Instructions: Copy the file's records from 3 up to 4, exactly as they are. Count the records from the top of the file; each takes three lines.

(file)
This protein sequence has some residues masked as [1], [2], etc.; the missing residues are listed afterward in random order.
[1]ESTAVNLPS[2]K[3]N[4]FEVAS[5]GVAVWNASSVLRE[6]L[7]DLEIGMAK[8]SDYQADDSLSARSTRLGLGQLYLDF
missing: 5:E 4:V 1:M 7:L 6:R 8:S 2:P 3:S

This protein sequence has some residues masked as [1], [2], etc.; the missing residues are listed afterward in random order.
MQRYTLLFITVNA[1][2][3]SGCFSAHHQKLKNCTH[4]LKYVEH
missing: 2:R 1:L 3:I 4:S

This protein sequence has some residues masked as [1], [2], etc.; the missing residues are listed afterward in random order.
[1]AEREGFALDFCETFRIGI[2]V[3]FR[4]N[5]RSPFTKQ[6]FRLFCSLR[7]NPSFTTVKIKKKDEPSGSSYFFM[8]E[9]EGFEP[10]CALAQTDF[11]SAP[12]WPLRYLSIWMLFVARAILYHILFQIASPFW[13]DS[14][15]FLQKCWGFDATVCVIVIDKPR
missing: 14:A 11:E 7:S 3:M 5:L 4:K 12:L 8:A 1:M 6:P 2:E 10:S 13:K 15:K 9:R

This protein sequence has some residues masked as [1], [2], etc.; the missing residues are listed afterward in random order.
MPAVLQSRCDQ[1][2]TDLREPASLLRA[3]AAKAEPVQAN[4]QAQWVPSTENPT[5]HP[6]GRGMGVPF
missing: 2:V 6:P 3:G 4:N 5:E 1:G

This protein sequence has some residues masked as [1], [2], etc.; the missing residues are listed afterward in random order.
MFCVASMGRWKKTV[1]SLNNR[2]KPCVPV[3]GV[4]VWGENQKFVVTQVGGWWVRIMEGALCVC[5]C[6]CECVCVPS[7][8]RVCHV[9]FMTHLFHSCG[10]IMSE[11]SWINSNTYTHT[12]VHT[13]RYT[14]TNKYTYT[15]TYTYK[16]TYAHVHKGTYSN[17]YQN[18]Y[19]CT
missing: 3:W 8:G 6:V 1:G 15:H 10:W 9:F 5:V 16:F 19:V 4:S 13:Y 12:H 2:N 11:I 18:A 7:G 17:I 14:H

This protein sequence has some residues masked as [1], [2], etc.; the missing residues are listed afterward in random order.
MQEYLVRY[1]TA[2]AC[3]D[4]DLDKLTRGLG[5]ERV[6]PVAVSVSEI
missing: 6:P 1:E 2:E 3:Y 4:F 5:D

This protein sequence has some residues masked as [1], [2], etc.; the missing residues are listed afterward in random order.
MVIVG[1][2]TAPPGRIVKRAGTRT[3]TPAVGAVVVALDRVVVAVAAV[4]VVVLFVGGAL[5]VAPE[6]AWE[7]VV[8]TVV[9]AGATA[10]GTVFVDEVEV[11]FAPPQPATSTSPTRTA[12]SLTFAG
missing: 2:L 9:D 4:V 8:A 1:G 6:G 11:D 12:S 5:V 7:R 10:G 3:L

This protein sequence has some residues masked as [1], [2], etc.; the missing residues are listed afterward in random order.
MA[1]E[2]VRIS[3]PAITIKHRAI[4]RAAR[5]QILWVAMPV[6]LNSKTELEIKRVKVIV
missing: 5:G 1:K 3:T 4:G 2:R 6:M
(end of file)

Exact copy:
This protein sequence has some residues masked as [1], [2], etc.; the missing residues are listed afterward in random order.
[1]AEREGFALDFCETFRIGI[2]V[3]FR[4]N[5]RSPFTKQ[6]FRLFCSLR[7]NPSFTTVKIKKKDEPSGSSYFFM[8]E[9]EGFEP[10]CALAQTDF[11]SAP[12]WPLRYLSIWMLFVARAILYHILFQIASPFW[13]DS[14][15]FLQKCWGFDATVCVIVIDKPR
missing: 14:A 11:E 7:S 3:M 5:L 4:K 12:L 8:A 1:M 6:P 2:E 10:S 13:K 15:K 9:R

This protein sequence has some residues masked as [1], [2], etc.; the missing residues are listed afterward in random order.
MPAVLQSRCDQ[1][2]TDLREPASLLRA[3]AAKAEPVQAN[4]QAQWVPSTENPT[5]HP[6]GRGMGVPF
missing: 2:V 6:P 3:G 4:N 5:E 1:G